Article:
President Obama to Give Major Jobs, Stimulus, Deficit-cutting Speech After Labor Day

August 18, 2011 05:21 AM

.via a special arrangement with Informa Economics, Inc.

President hints at some ideas being considered

NOTE: This column is copyrighted material, therefore reproduction or retransmission is prohibited under U.S. copyright laws.

President Obama said he will press Congress for a new round of stimulus spending and tax cuts to help spur the economy and promote job growth. Obama will detail his ideas, including deficit/debt reduction, in a major address shortly after Labor Day, when he and lawmakers return from vacation, the White House announced.

Some ideas being mulled and/or mentioned already include:

  • Proposing tax cuts for companies hiring new workers, especially jobless workers

  • Renewal of an expiring payroll tax cut, perhaps extending that to an employer payroll tax cut

  • Renewed tax write-offs for business' capital investments

  • Overhaul of patent law

  • State and city aid for teachers

  • New spending for roads and construction, including a new "infrastructure bank" to finance highway and rail construction, public-works projects of regional and national significance, and equipment for planes to link up to a new satellite-based air traffic-control network. The assistance would be luring more private capital to infrastructure projects via low-interest loans. Under the White House plan, the infrastructure bank wold be in addition to current highway and transit programs. The bank would receive $30 billion over six years and would issue grants, loans and other financial tools. Some lawmakers have previously objected to offering grants, which they have called another government handout.

  • Other ways to encourage construction more quickly than via getting an infrastructure bank in place and operating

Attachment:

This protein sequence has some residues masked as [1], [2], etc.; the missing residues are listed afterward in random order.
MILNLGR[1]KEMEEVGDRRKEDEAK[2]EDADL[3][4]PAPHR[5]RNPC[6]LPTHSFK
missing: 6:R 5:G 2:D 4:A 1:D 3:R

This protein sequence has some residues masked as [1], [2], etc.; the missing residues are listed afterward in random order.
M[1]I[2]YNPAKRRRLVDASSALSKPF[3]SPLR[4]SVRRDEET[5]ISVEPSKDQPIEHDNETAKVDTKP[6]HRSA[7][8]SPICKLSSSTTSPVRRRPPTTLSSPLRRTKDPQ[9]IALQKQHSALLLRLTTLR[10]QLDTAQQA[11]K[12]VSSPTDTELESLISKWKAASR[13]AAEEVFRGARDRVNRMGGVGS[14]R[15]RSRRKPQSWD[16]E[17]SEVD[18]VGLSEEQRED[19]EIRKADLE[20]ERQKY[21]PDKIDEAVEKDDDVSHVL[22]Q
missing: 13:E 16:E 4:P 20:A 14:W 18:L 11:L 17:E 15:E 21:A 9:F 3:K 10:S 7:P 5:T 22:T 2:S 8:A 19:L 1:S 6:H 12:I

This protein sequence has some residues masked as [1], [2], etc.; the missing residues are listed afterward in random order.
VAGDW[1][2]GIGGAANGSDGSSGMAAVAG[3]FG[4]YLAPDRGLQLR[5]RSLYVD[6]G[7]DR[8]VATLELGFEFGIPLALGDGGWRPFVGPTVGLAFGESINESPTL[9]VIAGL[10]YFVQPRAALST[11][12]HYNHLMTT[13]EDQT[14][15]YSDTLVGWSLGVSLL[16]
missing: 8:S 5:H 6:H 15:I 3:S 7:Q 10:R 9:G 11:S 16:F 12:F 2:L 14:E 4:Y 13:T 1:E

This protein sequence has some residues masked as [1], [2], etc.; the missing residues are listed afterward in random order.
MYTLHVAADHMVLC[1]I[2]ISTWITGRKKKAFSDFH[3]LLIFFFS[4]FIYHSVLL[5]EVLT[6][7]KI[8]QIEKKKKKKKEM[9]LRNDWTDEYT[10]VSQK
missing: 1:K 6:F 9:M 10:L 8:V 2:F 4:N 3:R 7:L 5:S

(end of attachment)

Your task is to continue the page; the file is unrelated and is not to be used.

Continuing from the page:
• Aid targeting long-term unemployed, including overhaul of unemployment insurance that would make the program more flexible

  • Mortgage relief for homeowners perhaps via executive order

  • Passage of three long-pending FTAs with South Korea, Colombia and Panama

  • More deficit/debt savings than the $1.5 trillion the congressional Super Committee will consider

Obama in recent days has indicated that short-term spending can lead to long-term savings. "We can't afford to just do one or the other. We've got to do both," Obama said in northwestern Illinois, the last stop of his three-day tour through the rural Midwest.

As for asking Congress to go beyond cutting $1.5 trillion over a decade, Obama said the ultimate goal should be $4 trillion in savings over 10 years. "We'll have more spending cuts than we have revenue," he said, after expressing concern that House Speaker John Boehner (R-Ohio) had named Republicans to the Super Committee who oppose any tax increases.

It did not take long for some GOP leaders to respond. "We must put an end to the policy uncertainty constantly being driven by this administration," House Majority Leader Eric Cantor (R-Va.) wrote in a memo to colleagues. "That means stopping the discussions of new stimulus spending with money that we simply do not have."

Senate Minority Leader Mitch McConnell (R-Ky.) criticized "job-killing tax increases" and said, "Continuing the spending spree on failed stimulus programs won't shrink the deficit."

From a 2012 election viewpoint, and clearly seeing and expecting GOP resistance from Congress, Obama said, "My attitude is, get it done. And if they don't get it done, then we'll be running against a Congress that's not doing anything for the American people, nd the choice will be very stark and will be very clear."

Comments: Some economists are already calling this the 'Duh' and 'Finally' Plan.


NOTE: This column is copyrighted material, therefore reproduction or retransmission is prohibited under U.S. copyright laws.






Back to news



Spell Check

No comments have been posted to this News Article

Corn College TV Education Series


Get nearly 8 hours of educational video with Farm Journal's top agronomists. Produced in the field and neatly organized by topic, from spring prep to post-harvest. Order now!


Market Data provided by
Brought to you by Beyer